(Ottawa Citizen) “A volcanic crater?” I queried, my eyebrow raised with obvious interest. “With a town inside it!?” I considered this for a moment, still not quite sure if I had heard correctly.
Though I was lying prone on a beach chair, piña colada in hand, the earnest young man holding the brochure for his tour company now had my full attention. My wife Fionna who had initiated the conversation was standing beside him, having just returned from a swim in the azure blue ocean stretched before me. Our two children, Maya, 8 and Liam, 6, were of course oblivious to our conversation and were engaged in a boisterous, laughter-filled body surfing contest in the gentle waves washing up on our sandy beach.
“Yes boss. The second largest inhabited dormant crater in the world”, came the reply from Manuel.
“It’s called the Anton Valley, no more than a 45-minute drive from here.”
Now, I think full disclosure is warranted here: our reason for coming to Panama was of singular purpose … to enjoy the sun, sand and surf at a beach resort in a beautiful tropical setting. And as I lay sipping my cold beverage on the first day of our trip under a scorching sun with the temperature in the mid-30s, my initial thought was mission accomplished.
As we would learn over the course of the week though, Panama had much more to offer – and we were under no illusion that we were doing more than scratching the surface in our relatively brief stay.
The Anton Valley was indeed a great half-day excursion into the jungle. The crater is about six kilometres in diameter and had been formed roughly 300,000 years ago. Today, it is a lush, verdant rainforest complete with the small town of El Valle situated within. We went swimming at the base of a waterfall, though I must come clean … I’ve seen bigger waterfalls along the side of the Sea to Sky Highway. However, it did empty into a beautiful clear, green natural pool that we all delightfully jumped into for a refreshing dip.
Perhaps the most interesting find we made was only a 15-minute walk down the beach from our resort. In 1989, the American military invaded Panama and captured the country’s dictator, Manuel Noriega. Twenty-four years later, Noriega’s ruined, graffiti-covered residence is still just sitting there, quite literally steps from the beach. We were able to walk through all the rubble-strewn rooms, and though we were tempted, we dared not climb the crumbling spiral staircases that were still (barely) standing.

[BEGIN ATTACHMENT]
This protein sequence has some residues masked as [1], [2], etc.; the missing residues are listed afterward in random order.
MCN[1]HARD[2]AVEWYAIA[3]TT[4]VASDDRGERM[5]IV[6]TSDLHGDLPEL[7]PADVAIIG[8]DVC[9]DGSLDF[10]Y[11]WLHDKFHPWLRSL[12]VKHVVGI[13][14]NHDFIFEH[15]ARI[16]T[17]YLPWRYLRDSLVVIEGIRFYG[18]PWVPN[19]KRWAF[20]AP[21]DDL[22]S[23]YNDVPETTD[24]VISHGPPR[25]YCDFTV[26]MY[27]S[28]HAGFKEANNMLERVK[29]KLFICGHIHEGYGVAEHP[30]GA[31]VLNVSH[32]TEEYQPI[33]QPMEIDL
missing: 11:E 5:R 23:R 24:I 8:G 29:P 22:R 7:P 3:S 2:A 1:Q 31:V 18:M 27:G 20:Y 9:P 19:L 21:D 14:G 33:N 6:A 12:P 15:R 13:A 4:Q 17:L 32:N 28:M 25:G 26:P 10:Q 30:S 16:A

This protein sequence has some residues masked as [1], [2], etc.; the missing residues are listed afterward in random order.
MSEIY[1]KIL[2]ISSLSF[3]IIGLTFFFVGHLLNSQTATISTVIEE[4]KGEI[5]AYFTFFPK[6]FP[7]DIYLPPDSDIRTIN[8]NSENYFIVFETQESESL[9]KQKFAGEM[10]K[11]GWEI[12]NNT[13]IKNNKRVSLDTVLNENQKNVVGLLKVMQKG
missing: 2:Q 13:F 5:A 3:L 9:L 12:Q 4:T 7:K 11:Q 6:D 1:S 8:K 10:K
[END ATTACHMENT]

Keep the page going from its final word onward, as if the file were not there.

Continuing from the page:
Like many people I’m sure, the one thing we did know about Panama before we embarked on our trip, is that there is a rather famous canal there. The Panama Canal was built in 1913 and has served the world as an invaluable shipping route, giving ocean-going vessels the option of not having to voyage around the southern tip of South America. The canal itself is 77 kilometres long and connects the Caribbean Sea with the Pacific Ocean. There is an elevation difference of 26 metres along the canal, and herein lies its most impressive feature: a series of three locks that allow ships to be raised and lowered to traverse the waterway.
We were fortunate enough to be standing on the observation deck of the Miraflores Lock just as a gargantuan cargo ship passed through. It was lowered through the lock and gate system and was allowed to continue on its journey like it was nothing more than one of the toy plastic ships Liam plays with at bath time. The Panama Canal is an absolute engineering marvel.
The most surprising aspect of the whole trip was the country’s capital, Panama City. Home to 1.5 million inhabitants – roughly 40 per cent of the country’s population – its incredible skyline resembles a somewhat smaller version of Hong Kong or Dubai.
In 1999, the Canal and associated revenue were brought under sole control of the Panamanian government – and at an average toll of $55,000 US per ship, this obviously adds up. It was quite evident that these profits have greatly fuelled Panama City’s development and banking boom.
It is safe to say that our preconceived notions of what a Central American city looks like were completely turned on its ear.
We were greeted by amazing modern architecture and design at almost every turn even as we toured the gorgeous colonial old town. To us, this area of the city had a bit of the personality of Havana – minus the ”50sera automobiles.
While we certainly received our fill of sunshine, heat and beach bars, it’s the Panama we discovered off the resort that will continue to resonate in our minds long after our tans fade.